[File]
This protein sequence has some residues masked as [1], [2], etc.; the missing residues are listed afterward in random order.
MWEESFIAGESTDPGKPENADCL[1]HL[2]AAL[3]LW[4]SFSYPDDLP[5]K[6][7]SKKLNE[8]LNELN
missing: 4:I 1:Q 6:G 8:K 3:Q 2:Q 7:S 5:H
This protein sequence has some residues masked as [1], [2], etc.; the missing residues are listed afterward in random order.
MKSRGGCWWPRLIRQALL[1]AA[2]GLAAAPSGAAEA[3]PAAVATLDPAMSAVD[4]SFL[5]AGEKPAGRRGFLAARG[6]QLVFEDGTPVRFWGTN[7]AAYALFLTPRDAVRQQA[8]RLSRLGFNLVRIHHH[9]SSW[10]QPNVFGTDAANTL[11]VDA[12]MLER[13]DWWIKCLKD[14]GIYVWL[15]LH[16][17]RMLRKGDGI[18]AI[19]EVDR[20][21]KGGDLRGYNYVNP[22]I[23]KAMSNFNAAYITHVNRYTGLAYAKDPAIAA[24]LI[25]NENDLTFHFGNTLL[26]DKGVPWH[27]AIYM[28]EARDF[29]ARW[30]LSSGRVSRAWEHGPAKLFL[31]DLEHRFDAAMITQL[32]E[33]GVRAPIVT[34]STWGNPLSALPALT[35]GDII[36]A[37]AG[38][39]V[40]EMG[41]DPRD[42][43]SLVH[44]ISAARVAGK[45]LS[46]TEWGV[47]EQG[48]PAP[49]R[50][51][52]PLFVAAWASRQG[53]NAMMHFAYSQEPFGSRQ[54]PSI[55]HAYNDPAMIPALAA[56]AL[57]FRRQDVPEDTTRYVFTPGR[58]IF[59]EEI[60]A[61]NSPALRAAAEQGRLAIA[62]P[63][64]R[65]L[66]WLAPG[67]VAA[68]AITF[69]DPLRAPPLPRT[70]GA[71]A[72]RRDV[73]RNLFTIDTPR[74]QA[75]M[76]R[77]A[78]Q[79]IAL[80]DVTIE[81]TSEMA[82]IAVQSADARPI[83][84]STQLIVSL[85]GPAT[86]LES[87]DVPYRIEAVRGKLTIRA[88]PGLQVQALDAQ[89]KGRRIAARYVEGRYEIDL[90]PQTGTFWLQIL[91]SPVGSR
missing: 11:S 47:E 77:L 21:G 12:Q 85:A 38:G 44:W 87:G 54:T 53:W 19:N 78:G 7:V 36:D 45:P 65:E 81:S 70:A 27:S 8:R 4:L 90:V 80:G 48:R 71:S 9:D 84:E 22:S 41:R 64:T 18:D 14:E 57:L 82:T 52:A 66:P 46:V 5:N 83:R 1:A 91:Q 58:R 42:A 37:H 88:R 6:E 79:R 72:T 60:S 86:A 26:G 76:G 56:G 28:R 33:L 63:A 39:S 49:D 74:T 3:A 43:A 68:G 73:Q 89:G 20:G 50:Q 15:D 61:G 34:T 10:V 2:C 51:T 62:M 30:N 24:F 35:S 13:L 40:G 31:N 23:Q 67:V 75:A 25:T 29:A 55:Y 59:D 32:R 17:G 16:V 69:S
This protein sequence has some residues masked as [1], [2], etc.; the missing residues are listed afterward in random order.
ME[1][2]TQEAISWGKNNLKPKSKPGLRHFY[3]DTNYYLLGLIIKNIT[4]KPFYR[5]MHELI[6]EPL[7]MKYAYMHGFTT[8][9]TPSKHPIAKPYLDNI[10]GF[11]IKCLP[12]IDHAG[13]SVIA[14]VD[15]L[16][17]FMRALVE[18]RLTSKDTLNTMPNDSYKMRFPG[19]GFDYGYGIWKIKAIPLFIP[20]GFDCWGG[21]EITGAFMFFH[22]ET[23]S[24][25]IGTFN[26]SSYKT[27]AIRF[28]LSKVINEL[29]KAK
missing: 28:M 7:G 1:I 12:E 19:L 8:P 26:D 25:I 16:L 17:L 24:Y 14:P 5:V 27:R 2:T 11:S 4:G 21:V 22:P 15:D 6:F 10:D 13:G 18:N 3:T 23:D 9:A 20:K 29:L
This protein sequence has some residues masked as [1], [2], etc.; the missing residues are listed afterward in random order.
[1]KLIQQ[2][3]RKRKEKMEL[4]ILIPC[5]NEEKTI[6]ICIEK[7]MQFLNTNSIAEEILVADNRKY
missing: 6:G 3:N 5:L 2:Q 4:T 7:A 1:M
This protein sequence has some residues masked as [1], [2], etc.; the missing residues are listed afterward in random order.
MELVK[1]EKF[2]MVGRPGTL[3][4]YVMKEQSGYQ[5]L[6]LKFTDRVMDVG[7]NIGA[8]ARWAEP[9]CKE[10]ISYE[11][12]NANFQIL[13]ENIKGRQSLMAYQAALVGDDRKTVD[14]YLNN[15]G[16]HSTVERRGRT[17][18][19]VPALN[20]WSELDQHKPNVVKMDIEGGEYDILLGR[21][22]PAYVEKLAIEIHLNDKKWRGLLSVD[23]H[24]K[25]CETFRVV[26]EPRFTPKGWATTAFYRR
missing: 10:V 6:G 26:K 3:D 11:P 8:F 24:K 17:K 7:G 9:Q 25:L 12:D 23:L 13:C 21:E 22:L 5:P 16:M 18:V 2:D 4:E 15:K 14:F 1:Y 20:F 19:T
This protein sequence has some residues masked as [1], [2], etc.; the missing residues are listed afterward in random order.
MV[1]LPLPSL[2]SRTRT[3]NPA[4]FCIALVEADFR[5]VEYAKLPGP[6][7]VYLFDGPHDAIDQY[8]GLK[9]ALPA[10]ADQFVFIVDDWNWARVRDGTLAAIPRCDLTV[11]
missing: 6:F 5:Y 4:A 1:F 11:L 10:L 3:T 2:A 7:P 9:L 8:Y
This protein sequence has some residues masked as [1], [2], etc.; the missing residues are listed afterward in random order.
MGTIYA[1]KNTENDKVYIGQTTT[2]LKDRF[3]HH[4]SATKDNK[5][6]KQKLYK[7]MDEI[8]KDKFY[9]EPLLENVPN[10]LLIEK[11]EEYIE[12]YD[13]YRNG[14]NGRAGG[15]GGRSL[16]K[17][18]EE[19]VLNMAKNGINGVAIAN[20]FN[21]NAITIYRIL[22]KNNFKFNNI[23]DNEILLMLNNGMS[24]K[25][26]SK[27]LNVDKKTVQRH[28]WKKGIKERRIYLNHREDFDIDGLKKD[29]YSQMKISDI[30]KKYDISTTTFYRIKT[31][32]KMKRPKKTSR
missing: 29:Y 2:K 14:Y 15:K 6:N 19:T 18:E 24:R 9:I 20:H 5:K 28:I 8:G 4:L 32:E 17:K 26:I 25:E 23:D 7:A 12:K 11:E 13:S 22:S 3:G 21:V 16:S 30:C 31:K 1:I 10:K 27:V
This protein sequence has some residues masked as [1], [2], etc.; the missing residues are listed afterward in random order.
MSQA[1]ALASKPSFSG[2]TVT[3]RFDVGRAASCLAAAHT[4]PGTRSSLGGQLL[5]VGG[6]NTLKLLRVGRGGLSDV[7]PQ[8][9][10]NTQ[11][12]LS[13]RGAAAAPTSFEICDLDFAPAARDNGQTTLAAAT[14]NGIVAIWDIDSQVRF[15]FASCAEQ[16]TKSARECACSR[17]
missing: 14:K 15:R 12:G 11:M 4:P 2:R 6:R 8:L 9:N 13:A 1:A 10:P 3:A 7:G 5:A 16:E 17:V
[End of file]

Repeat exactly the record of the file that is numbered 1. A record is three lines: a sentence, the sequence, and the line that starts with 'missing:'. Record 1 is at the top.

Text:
This protein sequence has some residues masked as [1], [2], etc.; the missing residues are listed afterward in random order.
MWEESFIAGESTDPGKPENADCL[1]HL[2]AAL[3]LW[4]SFSYPDDLP[5]K[6][7]SKKLNE[8]LNELN
missing: 4:I 1:Q 6:G 8:K 3:Q 2:Q 7:S 5:H